, the overall strategy designed to mislead the Germans as to the date and location of the main Allied landings.
Operation Fortitude Operation Fortitude was the code name for a World War II World War II or the Second World War, often abbreviated as WWII or WW2, was a World war, global war that lasted from 1939 to 1945. It involved World War II by country, the v ...
included Fortitude North, a misinformation campaign using fake radio-traffic to lead the Germans into expecting an attack on Norway, and Fortitude South, a major deception designed to fool the Germans into believing that the landings would take place at Pas de Calais in July. A fictitious First U.S. Army Group was invented, supposedly located in
Kent Kent is a county A county is a geographical region of a country used for administrative or other purposesChambers Dictionary The ''Chambers Dictionary'' (''TCD'') was first published by William Chambers (publisher), William and Robert ...

Kent
and
Sussex Sussex (), from the Old English Old English (, ), or Anglo-Saxon, is the earliest recorded form of the English language English is a West Germanic languages, West Germanic language first spoken in History of Anglo-Saxon England, e ...

Sussex
under the command of Lieutenant General
George S. Patton George Smith Patton Jr. (November 11, 1885 – December 21, 1945) was a general A general officer is an officer of high rank in the armies, and in some nations' air forces, space forces, or marines Marines or naval infantry, are ty ...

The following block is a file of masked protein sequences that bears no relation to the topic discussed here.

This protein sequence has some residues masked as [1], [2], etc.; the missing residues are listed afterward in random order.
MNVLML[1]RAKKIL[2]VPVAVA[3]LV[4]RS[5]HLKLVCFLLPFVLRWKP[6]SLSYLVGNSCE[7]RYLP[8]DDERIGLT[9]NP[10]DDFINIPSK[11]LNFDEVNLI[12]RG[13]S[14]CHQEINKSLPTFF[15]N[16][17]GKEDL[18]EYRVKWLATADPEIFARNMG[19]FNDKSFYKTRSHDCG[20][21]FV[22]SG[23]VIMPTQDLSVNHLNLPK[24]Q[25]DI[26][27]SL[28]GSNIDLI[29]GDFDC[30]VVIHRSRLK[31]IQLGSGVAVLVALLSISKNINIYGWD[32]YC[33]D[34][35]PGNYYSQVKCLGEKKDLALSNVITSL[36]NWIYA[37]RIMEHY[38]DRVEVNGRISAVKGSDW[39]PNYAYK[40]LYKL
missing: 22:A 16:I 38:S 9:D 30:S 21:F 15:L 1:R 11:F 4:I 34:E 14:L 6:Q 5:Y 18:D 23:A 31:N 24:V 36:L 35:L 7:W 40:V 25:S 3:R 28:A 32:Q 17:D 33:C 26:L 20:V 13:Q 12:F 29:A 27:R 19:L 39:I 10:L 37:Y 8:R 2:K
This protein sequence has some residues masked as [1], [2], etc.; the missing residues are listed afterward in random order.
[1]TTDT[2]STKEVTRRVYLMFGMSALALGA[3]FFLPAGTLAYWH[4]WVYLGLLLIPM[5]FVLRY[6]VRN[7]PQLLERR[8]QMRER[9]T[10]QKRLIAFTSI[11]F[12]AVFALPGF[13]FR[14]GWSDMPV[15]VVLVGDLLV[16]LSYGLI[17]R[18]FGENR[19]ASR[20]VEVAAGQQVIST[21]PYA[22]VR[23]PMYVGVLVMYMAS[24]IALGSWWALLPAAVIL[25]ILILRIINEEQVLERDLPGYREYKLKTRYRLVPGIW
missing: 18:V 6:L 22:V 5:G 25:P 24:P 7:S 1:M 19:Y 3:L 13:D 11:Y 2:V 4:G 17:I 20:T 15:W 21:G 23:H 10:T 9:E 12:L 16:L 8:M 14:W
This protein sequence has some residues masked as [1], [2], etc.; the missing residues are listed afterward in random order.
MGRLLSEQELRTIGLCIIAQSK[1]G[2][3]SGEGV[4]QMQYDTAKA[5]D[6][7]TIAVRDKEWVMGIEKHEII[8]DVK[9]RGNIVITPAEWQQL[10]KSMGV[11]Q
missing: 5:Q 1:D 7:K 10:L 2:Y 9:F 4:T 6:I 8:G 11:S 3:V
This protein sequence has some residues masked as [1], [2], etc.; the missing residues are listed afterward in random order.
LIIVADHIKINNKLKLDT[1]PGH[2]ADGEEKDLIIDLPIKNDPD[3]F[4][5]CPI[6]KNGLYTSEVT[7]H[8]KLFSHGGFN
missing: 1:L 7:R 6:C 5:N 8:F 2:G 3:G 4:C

George S. Patton
. The Allies constructed dummy tanks, trucks, and landing craft, and positioned them near the coast. Several military units, including II Canadian Corps and 2nd Canadian Division, moved into the area to bolster the illusion that a large force was gathering there. As well as the broadcast of fake radio-traffic, genuine radio messages from 21st Army Group were first routed to Kent via landline and then broadcast, to give the Germans the impression that most of the Allied troops were stationed there. Patton remained stationed in England until 6 July, thus continuing to deceive the Germans into believing a second attack would take place at Calais. Military and civilian personnel alike were aware of the need for secrecy, and the invasion troops were as much as possible kept isolated, especially in the period immediately before the invasion.
One American general